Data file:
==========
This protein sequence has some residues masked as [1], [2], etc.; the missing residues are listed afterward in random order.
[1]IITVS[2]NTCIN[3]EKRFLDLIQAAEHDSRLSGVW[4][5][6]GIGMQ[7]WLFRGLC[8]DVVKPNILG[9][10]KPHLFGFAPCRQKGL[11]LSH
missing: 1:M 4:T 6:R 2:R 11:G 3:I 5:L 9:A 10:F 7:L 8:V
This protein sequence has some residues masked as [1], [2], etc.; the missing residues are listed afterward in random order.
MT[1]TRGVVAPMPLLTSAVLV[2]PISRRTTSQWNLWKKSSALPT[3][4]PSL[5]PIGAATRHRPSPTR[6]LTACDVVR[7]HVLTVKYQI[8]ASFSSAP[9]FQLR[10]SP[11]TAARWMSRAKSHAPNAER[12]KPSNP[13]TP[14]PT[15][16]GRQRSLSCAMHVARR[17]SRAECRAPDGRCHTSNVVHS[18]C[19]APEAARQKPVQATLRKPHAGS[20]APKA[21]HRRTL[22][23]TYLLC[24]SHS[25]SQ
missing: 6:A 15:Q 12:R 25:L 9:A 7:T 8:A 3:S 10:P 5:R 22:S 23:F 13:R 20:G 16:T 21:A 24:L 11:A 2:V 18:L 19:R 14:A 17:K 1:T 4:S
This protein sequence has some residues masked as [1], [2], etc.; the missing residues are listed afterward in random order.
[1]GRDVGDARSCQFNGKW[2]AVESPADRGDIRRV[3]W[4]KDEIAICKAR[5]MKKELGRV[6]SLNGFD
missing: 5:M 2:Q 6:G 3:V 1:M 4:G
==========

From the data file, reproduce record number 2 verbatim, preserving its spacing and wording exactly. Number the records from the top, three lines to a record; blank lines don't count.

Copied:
This protein sequence has some residues masked as [1], [2], etc.; the missing residues are listed afterward in random order.
MT[1]TRGVVAPMPLLTSAVLV[2]PISRRTTSQWNLWKKSSALPT[3][4]PSL[5]PIGAATRHRPSPTR[6]LTACDVVR[7]HVLTVKYQI[8]ASFSSAP[9]FQLR[10]SP[11]TAARWMSRAKSHAPNAER[12]KPSNP[13]TP[14]PT[15][16]GRQRSLSCAMHVARR[17]SRAECRAPDGRCHTSNVVHS[18]C[19]APEAARQKPVQATLRKPHAGS[20]APKA[21]HRRTL[22][23]TYLLC[24]SHS[25]SQ
missing: 6:A 15:Q 12:R 25:L 9:A 7:T 8:A 3:S 10:P 5:R 22:S 23:F 13:R 20:G 16:T 21:A 24:L 11:A 2:V 18:L 19:R 14:A 17:K 1:T 4:S